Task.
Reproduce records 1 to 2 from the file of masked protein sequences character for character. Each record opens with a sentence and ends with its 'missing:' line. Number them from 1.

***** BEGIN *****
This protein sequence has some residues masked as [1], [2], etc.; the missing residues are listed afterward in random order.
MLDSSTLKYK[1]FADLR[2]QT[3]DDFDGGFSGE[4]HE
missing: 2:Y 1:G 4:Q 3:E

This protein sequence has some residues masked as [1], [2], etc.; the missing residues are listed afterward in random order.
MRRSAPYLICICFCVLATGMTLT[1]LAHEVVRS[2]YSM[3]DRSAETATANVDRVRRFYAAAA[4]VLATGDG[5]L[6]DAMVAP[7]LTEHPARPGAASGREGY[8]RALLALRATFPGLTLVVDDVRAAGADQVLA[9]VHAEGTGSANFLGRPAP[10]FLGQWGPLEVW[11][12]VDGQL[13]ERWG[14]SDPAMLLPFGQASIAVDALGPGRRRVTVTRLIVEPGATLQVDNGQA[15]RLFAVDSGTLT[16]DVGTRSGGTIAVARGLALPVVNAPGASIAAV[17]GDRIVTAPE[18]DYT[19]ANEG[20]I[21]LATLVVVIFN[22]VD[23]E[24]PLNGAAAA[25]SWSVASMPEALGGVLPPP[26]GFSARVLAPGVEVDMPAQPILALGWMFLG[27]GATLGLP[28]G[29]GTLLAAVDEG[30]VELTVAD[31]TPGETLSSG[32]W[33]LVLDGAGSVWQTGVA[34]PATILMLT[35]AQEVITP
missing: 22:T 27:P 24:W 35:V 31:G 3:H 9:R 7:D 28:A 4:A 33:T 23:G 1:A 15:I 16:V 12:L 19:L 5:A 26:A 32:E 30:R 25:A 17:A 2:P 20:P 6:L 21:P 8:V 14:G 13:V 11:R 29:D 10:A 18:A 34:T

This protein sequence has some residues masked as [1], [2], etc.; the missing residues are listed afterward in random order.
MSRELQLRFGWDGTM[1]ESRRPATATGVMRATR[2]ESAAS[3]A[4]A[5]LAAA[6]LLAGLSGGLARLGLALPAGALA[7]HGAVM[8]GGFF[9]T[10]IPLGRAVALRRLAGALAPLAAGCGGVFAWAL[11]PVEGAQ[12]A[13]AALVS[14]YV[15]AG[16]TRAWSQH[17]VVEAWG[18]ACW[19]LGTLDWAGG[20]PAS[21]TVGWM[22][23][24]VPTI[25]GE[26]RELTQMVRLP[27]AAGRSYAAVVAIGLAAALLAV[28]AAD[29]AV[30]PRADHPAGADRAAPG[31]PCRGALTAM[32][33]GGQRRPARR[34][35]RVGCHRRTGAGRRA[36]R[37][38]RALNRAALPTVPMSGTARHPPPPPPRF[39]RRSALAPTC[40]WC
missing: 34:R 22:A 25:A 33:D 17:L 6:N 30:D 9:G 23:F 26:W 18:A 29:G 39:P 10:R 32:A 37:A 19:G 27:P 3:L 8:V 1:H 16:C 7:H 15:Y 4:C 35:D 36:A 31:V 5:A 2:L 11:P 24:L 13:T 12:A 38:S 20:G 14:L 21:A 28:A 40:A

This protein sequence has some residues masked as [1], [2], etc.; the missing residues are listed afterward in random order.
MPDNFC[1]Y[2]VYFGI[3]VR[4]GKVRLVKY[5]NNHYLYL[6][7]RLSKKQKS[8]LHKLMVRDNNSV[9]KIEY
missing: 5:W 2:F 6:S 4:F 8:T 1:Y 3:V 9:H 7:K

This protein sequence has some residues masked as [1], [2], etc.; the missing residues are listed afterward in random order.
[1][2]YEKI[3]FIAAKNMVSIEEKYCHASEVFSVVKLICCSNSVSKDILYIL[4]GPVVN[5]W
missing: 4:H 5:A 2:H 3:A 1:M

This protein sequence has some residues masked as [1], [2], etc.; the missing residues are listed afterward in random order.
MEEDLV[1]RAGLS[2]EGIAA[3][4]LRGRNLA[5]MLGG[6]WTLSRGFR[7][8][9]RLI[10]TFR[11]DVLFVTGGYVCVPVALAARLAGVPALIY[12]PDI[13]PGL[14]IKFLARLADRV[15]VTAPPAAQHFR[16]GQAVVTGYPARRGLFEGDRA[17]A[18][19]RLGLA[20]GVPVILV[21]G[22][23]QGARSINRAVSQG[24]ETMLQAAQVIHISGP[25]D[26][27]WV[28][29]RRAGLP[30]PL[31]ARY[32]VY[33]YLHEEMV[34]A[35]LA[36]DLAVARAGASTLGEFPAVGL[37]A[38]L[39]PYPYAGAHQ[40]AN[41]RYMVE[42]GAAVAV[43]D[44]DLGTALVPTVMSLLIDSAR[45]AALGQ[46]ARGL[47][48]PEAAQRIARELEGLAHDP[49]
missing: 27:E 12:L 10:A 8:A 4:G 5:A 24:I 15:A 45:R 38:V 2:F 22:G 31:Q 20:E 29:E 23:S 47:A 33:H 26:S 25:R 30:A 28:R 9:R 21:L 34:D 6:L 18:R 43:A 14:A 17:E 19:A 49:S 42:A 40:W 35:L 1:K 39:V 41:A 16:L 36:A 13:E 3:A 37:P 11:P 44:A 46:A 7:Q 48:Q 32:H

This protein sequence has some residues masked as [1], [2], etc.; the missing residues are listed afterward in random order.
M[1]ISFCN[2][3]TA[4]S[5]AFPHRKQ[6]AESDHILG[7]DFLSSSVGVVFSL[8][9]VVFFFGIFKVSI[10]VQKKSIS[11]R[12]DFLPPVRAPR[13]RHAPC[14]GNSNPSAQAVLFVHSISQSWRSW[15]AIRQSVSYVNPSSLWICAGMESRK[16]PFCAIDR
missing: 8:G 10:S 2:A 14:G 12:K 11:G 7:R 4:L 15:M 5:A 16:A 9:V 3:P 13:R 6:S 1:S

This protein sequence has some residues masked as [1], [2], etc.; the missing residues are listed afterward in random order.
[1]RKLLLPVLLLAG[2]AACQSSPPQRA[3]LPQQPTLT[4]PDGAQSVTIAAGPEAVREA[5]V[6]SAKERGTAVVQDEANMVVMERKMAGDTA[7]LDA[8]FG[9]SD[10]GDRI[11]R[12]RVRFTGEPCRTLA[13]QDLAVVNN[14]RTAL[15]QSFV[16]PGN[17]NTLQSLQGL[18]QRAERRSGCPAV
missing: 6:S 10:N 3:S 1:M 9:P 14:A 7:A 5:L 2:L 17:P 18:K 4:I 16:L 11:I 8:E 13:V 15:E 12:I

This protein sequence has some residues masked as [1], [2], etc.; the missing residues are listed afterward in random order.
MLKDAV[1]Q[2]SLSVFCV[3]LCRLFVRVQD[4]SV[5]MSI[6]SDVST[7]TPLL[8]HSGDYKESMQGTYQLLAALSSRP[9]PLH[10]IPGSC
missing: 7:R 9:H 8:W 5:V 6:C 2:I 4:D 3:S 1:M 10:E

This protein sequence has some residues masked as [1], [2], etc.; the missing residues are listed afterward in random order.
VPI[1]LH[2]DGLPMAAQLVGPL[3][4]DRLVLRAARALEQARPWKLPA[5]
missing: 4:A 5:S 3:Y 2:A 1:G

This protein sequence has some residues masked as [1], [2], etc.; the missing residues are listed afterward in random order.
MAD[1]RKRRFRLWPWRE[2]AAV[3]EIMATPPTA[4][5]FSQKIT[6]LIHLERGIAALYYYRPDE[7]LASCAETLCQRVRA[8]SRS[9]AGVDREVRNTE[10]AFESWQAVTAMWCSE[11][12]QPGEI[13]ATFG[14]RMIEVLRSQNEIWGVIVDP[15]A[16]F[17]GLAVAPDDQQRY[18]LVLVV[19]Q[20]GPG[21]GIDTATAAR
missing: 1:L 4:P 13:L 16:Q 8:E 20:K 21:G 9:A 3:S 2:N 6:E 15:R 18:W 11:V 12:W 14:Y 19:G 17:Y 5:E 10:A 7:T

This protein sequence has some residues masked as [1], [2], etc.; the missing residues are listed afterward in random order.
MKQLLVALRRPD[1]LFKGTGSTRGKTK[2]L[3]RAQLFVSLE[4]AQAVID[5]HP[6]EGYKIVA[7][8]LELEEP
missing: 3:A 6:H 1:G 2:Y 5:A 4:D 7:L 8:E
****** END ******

This protein sequence has some residues masked as [1], [2], etc.; the missing residues are listed afterward in random order.
MLDSSTLKYK[1]FADLR[2]QT[3]DDFDGGFSGE[4]HE
missing: 2:Y 1:G 4:Q 3:E

This protein sequence has some residues masked as [1], [2], etc.; the missing residues are listed afterward in random order.
MRRSAPYLICICFCVLATGMTLT[1]LAHEVVRS[2]YSM[3]DRSAETATANVDRVRRFYAAAA[4]VLATGDG[5]L[6]DAMVAP[7]LTEHPARPGAASGREGY[8]RALLALRATFPGLTLVVDDVRAAGADQVLA[9]VHAEGTGSANFLGRPAP[10]FLGQWGPLEVW[11][12]VDGQL[13]ERWG[14]SDPAMLLPFGQASIAVDALGPGRRRVTVTRLIVEPGATLQVDNGQA[15]RLFAVDSGTLT[16]DVGTRSGGTIAVARGLALPVVNAPGASIAAV[17]GDRIVTAPE[18]DYT[19]ANEG[20]I[21]LATLVVVIFN[22]VD[23]E[24]PLNGAAAA[25]SWSVASMPEALGGVLPPP[26]GFSARVLAPGVEVDMPAQPILALGWMFLG[27]GATLGLP[28]G[29]GTLLAAVDEG[30]VELTVAD[31]TPGETLSSG[32]W[33]LVLDGAGSVWQTGVA[34]PATILMLT[35]AQEVITP
missing: 22:T 27:P 24:W 35:V 31:G 3:H 9:R 7:D 28:A 4:A 33:T 23:G 1:A 15:I 16:V 12:L 19:L 5:A 26:A 32:E 30:R 25:A 17:A 2:P 20:P 6:L 21:P 8:V 14:G 13:V 11:R 29:D 10:A 18:A 34:T